Get This Look: Lighting a solar powered house with 12 Volt lights
My conversation with Melissa started with this question:
Hey Shellie, we love our 12 volt lights and are interested in more. It looked like the product we wanted is out of stock. Do you know when it will be available again? In the attachments are two photos of the lights used in our house with our 12 volt solar electric system. I wish I was a photographer so that I could capture it better but I am not. Melissa
We had such a run on our 12 volt LED lights this season that the exact version that Melissa wanted will be out of stock until about July of next year. Fortunately we have warm white lights on white wire that might be a good fit for her.
What really interested me was the idea that they are running their home off of solar power.
Here are a couple of photos of what Melissa’s lights look like use as exterior lighting powered by their solar batteries:
Here are Melissa’s responses to my questions. I thought that for many of our customers these responses would be interesting.
How did you connect the lights into the system?
The lights are mostly attached to the celling but also the trim at the top of the wall. In places where there are objects up high near the ceiling (like a shelf), the lights outline the object so that more light is brighter in the room. So the light are not just in a rectangle around the room.
Is your entire house run on your 12 volt solar system or just the lights and a few extras?
What kind of battery configuration do you use to keep your lights on at night? Is it a bank of batteries that came with your solar panels?
I can tell you a bit about how the solar electric system is set up and works but I have quite limited knowledge and there are a lot of electrical code that I do not know all the details about. We had a solar electrician install most of our solar system. So this is a general over view.
The lights work great with our solar system because we have a 12 volt solar system. (The kind of batteries and way they are wired together determines if the system is 12, 24 or 48 or more volts. The lights will only work if you batteries are wired so that they are 12 volt. The lights barely use any watts which is important since we have a fairly small system.
This is how our solar system works. The electricity is created in the panels, and goes through a charge controller (which is like a little brain that adjusts the current and volts of the electricity based on what the batteries are needing). The batteries come after the charge controller. Our 2 batteries are 6 volt so they are wired in series which makes a 12 volt system but keeps the amp hours the same. These batteries are charged during the day and then we use the energy at night to run our lights and other things.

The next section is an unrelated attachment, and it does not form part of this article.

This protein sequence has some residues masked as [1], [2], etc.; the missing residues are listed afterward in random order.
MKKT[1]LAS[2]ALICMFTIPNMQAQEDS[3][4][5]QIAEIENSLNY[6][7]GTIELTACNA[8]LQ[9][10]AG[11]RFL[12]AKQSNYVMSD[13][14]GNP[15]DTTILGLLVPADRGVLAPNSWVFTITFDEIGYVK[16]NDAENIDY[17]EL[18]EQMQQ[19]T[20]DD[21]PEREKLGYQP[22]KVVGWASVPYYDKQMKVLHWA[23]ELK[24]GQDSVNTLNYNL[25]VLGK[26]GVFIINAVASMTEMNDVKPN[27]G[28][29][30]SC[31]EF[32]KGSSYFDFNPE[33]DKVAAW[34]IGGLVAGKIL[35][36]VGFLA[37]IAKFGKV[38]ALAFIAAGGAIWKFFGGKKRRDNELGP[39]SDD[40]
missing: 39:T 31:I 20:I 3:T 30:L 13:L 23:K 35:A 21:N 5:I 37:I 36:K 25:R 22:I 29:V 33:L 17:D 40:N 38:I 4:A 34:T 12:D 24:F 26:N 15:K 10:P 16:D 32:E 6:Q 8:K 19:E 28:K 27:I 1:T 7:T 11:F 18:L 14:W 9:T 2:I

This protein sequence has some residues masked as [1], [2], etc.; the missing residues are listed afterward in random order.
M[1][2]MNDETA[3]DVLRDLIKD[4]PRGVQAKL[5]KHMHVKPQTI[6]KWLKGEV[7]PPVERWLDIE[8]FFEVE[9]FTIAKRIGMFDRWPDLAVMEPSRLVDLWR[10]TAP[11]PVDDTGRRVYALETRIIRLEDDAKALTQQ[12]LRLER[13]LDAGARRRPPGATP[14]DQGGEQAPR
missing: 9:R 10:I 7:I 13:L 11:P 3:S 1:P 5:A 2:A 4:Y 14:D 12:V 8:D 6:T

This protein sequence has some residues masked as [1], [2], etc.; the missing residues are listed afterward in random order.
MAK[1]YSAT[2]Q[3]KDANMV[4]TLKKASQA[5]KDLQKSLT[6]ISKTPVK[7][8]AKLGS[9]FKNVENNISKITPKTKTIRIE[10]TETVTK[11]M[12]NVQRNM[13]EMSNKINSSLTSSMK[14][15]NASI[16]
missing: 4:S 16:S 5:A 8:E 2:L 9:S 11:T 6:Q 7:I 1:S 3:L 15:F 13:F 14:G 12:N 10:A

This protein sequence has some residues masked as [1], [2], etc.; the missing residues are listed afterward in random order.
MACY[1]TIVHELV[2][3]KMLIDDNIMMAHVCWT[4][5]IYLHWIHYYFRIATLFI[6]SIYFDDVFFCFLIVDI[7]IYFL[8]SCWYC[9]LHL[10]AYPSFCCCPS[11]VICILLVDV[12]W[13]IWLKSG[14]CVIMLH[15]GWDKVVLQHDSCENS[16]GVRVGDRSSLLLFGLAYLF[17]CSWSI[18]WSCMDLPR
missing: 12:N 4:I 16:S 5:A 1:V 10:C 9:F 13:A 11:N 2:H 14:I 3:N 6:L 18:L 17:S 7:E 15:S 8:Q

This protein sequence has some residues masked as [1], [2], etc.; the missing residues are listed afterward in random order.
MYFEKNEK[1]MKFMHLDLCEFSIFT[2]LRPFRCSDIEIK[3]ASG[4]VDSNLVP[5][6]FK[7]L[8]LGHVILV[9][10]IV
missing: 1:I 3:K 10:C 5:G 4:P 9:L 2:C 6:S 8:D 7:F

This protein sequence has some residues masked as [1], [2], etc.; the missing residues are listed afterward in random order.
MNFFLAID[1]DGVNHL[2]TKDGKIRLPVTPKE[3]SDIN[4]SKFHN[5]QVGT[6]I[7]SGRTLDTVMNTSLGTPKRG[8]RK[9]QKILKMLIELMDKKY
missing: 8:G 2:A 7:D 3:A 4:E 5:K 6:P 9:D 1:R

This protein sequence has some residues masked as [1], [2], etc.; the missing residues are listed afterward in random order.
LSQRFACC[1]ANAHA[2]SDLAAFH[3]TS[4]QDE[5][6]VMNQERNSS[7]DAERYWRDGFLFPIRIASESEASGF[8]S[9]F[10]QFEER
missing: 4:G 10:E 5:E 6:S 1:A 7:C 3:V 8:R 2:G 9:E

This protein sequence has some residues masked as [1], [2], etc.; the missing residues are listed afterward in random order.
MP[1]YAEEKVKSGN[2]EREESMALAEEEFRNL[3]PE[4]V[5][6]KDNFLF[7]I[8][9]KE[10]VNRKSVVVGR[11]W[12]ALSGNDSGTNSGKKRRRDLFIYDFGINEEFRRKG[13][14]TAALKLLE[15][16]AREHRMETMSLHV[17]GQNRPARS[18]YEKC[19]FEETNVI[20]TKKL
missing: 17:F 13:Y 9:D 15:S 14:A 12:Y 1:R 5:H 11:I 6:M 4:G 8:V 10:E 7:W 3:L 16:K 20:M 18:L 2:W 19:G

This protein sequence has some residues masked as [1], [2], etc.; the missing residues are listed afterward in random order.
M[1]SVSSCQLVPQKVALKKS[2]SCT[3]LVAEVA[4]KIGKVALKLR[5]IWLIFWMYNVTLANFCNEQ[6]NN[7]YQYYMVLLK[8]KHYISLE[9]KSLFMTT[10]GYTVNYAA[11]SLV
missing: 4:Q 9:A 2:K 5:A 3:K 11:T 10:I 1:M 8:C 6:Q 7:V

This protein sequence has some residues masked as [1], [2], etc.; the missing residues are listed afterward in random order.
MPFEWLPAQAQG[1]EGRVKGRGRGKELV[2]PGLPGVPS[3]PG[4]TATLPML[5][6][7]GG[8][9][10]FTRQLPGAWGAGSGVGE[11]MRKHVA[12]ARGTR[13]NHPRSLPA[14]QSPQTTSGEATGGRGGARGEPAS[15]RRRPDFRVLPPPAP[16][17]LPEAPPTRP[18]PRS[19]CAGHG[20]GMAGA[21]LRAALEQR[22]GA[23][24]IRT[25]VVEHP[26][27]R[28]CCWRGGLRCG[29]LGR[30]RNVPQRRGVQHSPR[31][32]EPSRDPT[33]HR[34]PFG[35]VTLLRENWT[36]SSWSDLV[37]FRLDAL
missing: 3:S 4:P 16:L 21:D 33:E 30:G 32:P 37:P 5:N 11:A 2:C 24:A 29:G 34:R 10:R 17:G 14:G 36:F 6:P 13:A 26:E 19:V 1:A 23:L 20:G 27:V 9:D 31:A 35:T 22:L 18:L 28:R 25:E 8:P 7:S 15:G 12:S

As a side note: there is a breaker (if not two) inbetween each component (panels, charge controller, batteries, lights) and the wire size needs to be determined based on how much electricity is running through it and how far it is traveling.
Since the lights are 12 volt DC, we do not have to use our inverter. The inverter converts the DC electricity in our batteries into AC (which is what most houses run on) We use our inverter for other things but it is most energy efficient to run things directly from the batteries rather than through the batteries and then the inverter.
Converting from DC to AC involves energy loss and some energy is also lost in running the inverter. Since solar electric energy is expensive, the first thing to do in getting a solar electric system is to cut as much electricity needs as much as possible – thus the 12 volt lights.
So our whole house is not run on 12 volt so for some of our electrical needs, like running the computer or blender. we turn on the inverter which converts the energy. We have 12 volt lights, fan, fridge, and freezer. We would have more 12 volt things since it is more energy efficient but 12 volt things is that they are hard to find and we have not had time to put energy into that.
We have a car charger outlet option in our house, so we could use the car charger piece that comes with the lights. We wanted it on a switch so we cut the wire and wired it to a switch next to our door. The lights and wire travel all the way around the room and then meet up again to create a closed system.
Although people can buy a “plug and play” solar electric system, we picked out each individual component based on our specific needs. So the panels and batteries and charge controller and there items all came from different companies.
I hope that is somewhat helpful and not to confusing of an explanation. I was just on the phone with a solarelectric dealer to buy some other components yesterday. My head hurt after talking to them because there were using so much terminology that I could not follow them with my limited knowledge. It is like learning a different language.
It’s great to hear how some of our lights complement Melissa’s system.
I hope this interview is as interesting to you as it was to me.
Dave and I will be exploring solar power to help offset the cost of heating and cooling during Texas summers and winters. We hope to start exploring this in the Spring after the busy season and before it gets too warm.
We’ll keep you posted. If you have experience with solar power, please post your experiences below.